A couple of points and then I'm done with this because, frankly I think its kind of a stupid argument.

1. You have to look at why this made you so upset. You even said its because its a player your favorite team just aquired. Would this have made you as mad if I was talking about someone the Mets just aquired? Just wondering.

2. You say that you hate stats and they are the worst stat in baseball because they can be manipulated. I'm really not sure what else there is! Yes they can be manipulated but thats why you have to carefully pick what stats you use and the more the better! Its the same thing GM's have to do, they're just better at it than we are.

3. I thought I already explained why the ballpark factor matters for things other than HRs but maybe I didnt do a good job. That stat quantifies total run production above average from the past and BP has a pretty complex and accurate way of doing it, but if you want to how it is affected by things other than HRs consider several of these things. Foul territory-more benefits the pitcher, less benefits the batter. Short fences and high walls-lead to more hits when the ball hits the wall and stays in the park. The fielder has no control over this and also must deal with sharp angles and bad bounces. Big ballparks with lots of space in the OF- (smart) teams usually cater their OF defense to their ballpark by putting players with lots of range out there to take adantage. Yeah they have more ground to cover but they can position themselves accordingly (i.e. play deeper and keep lots of balls from going in the gap and over their heads.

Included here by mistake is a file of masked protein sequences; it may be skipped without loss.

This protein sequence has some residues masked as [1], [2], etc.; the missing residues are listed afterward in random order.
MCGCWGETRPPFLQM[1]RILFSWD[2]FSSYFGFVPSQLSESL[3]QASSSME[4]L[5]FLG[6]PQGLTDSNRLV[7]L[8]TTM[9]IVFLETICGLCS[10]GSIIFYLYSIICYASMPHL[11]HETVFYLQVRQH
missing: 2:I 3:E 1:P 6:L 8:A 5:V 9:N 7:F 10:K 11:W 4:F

Bottom line is that the Park Factor stat doesn't even try to explain why it helps the hitters, IT QUANTIFIES THE EVIDENCE OF THE PAST ADVANTAGE (obviously runs), from all aspects, not just home runs.

4. Yes I realize that Teixeira had a reverse split last year, which is unusual, but it only reduced what was previously a larger difference. And it was back to the normal trend this year. And no, I don't agree that last year's stats are a better indicator than his career stats. A larger sample size is always more accurate than a smaller one.

You can have the last word.

Buzzsaw said...

First, I don't like the way you approach my arguments. What is the point of writing articles about news events if not for the discussions? You think people don't know 95% of the news before it's posted on here? The purpose of stories like this is discussion, so I can't understand why you're so unwilling to back up your arguments when I question something. Now I will resond to the numbered comments.

1) Why does this matter at all? You're attacking me and not my argument, it's just like accusing me of arguing just to argue. It's just unnecessary and counterproductive.